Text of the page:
Insurance fraud is insurance fraud

By Alan Shanoff ,Toronto Sun

First posted: Saturday, May 04, 2013 07:00 PM EDT

Updated: Friday, May 03, 2013 07:51 PM EDT

Ontario has made significant changes to the auto insurance system – capping benefits and streamlining the process – but it’s not yet clear what impact that’s had on limiting fraudulent claims.

If it’s insurance fraud for injured people deliberately exaggerating their injuries to inflate insurance claims then shouldn’t it equally be considered insurance fraud if insurance companies deliberately deny or delay payment of valid claims? To examine this question let’s take a look at the recent decision of Saskatchewan Queen’s Bench Justice M. D. Acton when he recently awarded aggravated and punitive damages in the sum of $4.95 million to be paid by insurance companies American Home Assurance and Zurich Life Insurance for their reprehensible treatment of welder Luciano Branco.

Here’s what these 2 insurance companies did to incur the wrath of Justice Acton. AHA was under contract to provide the equivalent of workers’ compensation benefits to Branco. In order to exploit what they thought was Branco’s vulnerability they withheld monthly benefits for periods of 18 months, 6 months and a whopping 8 years. All this to push Branco into accepting a low ball lump sum cash settlement. They even had the nerve to suspend payments when they were unable to receive a medical update from the doctor they appointed to assess Branco!

Zurich was under contract to provide disability benefits to Branco. Zurich delayed payments for 7 years after approving Branco’s claim. During that period Zurich, also made low ball offers to Branco.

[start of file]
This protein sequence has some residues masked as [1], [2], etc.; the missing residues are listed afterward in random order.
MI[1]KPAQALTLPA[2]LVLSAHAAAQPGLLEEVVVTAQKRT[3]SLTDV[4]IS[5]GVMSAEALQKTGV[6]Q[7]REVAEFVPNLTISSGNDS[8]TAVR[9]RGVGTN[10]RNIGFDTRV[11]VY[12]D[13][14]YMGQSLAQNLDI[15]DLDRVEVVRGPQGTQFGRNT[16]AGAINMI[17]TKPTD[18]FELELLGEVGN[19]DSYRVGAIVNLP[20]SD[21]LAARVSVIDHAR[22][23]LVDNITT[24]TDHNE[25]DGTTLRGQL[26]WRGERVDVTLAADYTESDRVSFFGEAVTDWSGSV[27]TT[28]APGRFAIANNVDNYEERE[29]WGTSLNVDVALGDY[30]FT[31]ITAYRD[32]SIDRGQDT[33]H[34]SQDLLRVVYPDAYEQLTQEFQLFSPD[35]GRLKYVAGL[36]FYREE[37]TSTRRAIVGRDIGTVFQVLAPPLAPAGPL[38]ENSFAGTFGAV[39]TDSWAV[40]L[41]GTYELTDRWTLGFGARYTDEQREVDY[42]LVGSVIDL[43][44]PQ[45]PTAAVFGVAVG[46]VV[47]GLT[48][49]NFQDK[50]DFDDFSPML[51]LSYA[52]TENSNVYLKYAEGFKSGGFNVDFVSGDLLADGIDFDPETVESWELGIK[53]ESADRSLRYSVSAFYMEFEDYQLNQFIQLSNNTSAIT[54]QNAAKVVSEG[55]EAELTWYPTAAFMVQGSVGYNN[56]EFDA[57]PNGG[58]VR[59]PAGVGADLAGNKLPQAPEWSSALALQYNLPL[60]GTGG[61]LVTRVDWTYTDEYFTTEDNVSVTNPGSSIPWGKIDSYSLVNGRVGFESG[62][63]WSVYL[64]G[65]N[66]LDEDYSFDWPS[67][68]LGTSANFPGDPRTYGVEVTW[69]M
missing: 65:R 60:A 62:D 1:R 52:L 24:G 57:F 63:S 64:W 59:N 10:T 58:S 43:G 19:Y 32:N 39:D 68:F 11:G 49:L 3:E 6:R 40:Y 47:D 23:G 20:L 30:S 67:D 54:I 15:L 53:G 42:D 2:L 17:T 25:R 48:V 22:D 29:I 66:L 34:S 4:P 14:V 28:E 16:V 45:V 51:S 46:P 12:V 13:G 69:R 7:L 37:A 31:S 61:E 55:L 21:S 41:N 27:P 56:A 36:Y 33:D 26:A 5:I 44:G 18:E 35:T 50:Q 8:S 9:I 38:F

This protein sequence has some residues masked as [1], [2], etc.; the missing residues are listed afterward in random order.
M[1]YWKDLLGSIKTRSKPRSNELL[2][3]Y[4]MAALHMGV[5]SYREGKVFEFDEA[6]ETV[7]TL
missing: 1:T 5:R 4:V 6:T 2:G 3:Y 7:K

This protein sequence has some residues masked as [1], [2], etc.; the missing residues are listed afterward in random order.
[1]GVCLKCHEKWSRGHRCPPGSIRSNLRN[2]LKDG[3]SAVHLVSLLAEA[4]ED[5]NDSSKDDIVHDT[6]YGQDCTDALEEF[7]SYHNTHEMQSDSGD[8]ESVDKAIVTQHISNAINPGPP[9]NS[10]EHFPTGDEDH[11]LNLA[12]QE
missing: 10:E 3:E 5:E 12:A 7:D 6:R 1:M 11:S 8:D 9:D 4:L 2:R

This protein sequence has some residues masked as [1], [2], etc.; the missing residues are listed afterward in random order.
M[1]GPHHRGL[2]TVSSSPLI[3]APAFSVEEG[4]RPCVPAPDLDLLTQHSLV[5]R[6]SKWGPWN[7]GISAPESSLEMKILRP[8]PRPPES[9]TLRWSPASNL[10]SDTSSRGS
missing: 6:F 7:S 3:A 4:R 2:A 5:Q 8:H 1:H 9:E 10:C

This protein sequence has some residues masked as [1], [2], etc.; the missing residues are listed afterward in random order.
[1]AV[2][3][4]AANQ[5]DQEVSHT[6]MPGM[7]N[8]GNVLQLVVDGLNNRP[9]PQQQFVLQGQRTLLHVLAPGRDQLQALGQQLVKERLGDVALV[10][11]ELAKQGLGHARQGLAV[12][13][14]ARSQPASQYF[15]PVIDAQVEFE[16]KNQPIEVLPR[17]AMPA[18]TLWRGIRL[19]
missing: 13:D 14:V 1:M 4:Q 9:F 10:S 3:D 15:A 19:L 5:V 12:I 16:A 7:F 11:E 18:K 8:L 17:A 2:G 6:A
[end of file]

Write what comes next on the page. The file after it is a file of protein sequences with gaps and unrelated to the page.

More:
This wasn’t even a close case. Branco was a dedicated, hard-working employee who had a perfect attendance record prior to suffering 2 injuries to his right foot. He underwent unsuccessful surgery and was left with a well documented, but rare disorder causing chronic severe pain and significantly reduced function of his right leg. By refusing to make the contractually obligated payments, the insurance companies made it impossible for Branco to cover his living expenses. His marriage suffered and he was forced to rely on handouts from his daughter. His daughter in turn was forced to move into smaller, less expensive accommodations in order to fund the payments to her father. He was forced into moving in with his 79 year-old mother. Branco was fortunate that his lawyer agreed to postpone payments of legal fees until conclusion of the case.

You’d think the insurance companies would have come to court and explained or tried to explain their egregious conduct but no, they didn’t. No witnesses were called by either insurer in any attempt to explain their actions —that speaks volumes. There was no reasoning given for the bad faith conduct of the insurance companies, other than the obvious — they were trying to take financial advantage of someone they thought was vulnerable.

Insurance is intended to provide peace of mind. Disability insurance is intended to provide an element of financial security to an injured person. Disability payments are intended to replace a portion of the disabled person’s lost income payments. For many, as with Branco, the payments are necessary to provide funds to pay for shelter, food and clothing. Denying payments for years for no reason other than to attempt to push someone into a low ball settlement deserves the court’s condemnation. The court took pains to condemn the conduct of both insurance companies and wondered how frequently this type of conduct occurs and how often claimants have buckled under and accepted insurance companies’ unreasonably low offers. We’ll never know. The numbers are buried in the files of insurance companies.

That leaves insurance companies and their lobbyists to spin the story that the examples I pull from the courts and arbitrations are the exceptions, that most claims are handled in a professional manner by insurers.

But is such conduct fraud? Surely the deliberate denial or lengthy delay in payment of a valid claim in order to force an unreasonably low settlement is as bad if not worse than injured people deliberately exaggerating their injuries to inflate insurance claims.

Fraud is fraud no matter on which side of the ledger it occurs.

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